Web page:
uk es it fr pt nl
Inch Strand ratings
Quality on a good day: 3.5
Consistency of Surf: 2.8
Difficulty Level: 1.7
Wind and Kite Surfing: 3.5
Crowds: 2.7

Overall: 3.6

See all 18 ratings

Based on 4 votes. Vote


Surf Report Feed

Inch Strand Swell Statistics, September: All Swell – Any Wind

The figure shows the range of swells directed at Inch Strand over a normal September and is based upon 2880 NWW3 model predictions since 2006 (values every 3 hours). The wave model does not forecast wind or surf right at the shore so we have chosen the optimum grid node based on what we know about Inch Strand. In this particular case the best grid node is 39 km away (24 miles).

The rose diagram shows the distribution of swell sizes and swell direction, while the graph at the bottom shows the same thing but lacks direction information. Five colours represent increasing wave sizes. Very small swells of less than 0.5m (1.5 feet) high are shown in blue. These were forecast only 46% of the time. Green and yellow represent increasing swell sizes and red illustrates biggest swells greater than >3m (>10ft). In both graphs, the area of any colour is proportional to how commonly that size swell was forecast.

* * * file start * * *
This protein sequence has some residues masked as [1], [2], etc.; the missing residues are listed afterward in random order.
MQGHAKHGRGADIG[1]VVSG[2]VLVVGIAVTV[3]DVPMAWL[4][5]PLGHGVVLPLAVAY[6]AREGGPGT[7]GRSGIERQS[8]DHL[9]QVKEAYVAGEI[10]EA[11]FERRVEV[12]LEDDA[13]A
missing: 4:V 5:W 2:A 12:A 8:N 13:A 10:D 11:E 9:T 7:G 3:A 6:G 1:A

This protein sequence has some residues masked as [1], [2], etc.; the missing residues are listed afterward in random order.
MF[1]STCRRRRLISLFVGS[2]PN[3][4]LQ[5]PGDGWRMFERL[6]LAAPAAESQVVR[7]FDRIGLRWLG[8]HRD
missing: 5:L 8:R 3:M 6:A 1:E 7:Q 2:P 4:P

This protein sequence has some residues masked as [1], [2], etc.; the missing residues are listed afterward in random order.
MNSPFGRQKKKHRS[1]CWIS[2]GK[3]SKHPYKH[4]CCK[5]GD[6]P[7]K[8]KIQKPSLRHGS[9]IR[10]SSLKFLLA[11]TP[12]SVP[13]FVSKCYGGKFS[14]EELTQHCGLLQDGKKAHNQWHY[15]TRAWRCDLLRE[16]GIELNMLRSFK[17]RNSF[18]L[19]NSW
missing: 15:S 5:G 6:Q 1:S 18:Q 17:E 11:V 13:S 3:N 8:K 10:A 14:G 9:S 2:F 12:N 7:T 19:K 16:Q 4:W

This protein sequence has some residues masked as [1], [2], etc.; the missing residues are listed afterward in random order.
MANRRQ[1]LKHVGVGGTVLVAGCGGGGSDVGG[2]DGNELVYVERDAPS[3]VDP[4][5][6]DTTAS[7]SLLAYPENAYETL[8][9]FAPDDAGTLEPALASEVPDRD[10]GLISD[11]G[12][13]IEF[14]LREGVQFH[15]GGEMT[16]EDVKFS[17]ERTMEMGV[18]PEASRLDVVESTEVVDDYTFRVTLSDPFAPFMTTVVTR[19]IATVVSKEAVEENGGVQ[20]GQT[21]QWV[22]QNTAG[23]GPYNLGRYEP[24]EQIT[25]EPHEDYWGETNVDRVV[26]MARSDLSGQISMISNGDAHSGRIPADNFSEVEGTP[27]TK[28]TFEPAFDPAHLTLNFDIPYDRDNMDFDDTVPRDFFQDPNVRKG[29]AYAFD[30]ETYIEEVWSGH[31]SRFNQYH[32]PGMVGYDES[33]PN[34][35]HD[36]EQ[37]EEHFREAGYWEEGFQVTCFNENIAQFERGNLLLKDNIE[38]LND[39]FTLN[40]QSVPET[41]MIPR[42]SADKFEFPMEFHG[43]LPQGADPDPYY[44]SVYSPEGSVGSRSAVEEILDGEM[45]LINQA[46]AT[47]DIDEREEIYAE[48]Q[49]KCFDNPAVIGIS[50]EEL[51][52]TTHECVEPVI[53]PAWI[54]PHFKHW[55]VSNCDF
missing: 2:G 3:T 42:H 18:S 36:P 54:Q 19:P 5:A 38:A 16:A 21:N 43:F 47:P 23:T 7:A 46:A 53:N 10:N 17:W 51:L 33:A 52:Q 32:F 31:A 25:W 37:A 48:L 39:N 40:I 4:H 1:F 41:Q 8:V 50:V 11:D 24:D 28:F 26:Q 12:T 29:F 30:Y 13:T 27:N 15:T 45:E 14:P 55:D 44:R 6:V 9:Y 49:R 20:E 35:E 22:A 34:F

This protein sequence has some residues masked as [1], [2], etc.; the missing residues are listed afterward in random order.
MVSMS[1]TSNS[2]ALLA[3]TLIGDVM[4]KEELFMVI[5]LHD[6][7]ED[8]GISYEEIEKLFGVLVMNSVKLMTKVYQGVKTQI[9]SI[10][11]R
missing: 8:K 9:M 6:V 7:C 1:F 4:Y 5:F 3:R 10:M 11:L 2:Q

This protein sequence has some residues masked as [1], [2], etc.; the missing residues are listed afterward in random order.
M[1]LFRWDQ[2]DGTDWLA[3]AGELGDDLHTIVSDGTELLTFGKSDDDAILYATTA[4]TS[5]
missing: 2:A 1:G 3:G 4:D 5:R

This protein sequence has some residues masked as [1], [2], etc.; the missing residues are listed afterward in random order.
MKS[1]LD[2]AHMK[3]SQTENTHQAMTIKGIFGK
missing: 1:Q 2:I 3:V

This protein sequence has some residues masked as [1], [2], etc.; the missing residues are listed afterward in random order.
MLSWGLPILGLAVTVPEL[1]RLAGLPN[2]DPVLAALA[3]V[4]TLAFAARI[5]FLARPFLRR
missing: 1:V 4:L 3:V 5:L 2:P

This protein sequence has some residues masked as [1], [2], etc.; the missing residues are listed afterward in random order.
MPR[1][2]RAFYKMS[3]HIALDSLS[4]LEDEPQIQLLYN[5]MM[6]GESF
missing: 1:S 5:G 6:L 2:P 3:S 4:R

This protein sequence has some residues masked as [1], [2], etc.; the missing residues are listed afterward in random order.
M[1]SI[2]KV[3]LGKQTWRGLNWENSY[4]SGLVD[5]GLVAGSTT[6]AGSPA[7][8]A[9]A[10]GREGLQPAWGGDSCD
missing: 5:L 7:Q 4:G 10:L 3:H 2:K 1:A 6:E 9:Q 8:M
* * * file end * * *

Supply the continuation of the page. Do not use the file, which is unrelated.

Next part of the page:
The diagram implies that the dominant swell direction, shown by the longest spokes, was WSW (which was the same as the prevailing wind direction). Because the wave model grid is away from the coast, sometimes a strong offshore wind blows largest waves away from Inch Strand and out to sea. We lump these in with the no surf category of the bar chart. To avoid confusion we don't show these in the rose graph. Because wind determines whether or not waves are surfable at Inch Strand, you can load a different image that shows only the swells that were forecast to coincide with glassy or offshore wind conditions. During a typical September, swells large enough to cause good for surfing waves at Inch Strand run for about 48% of the time.

IMPORTANT: Beta version feature! Swell heights are open water values from NWW3. There is no attempt to model near-shore effects. Coastal wave heights will generally be less, especially if the break does not have unobstructed exposure to the open ocean.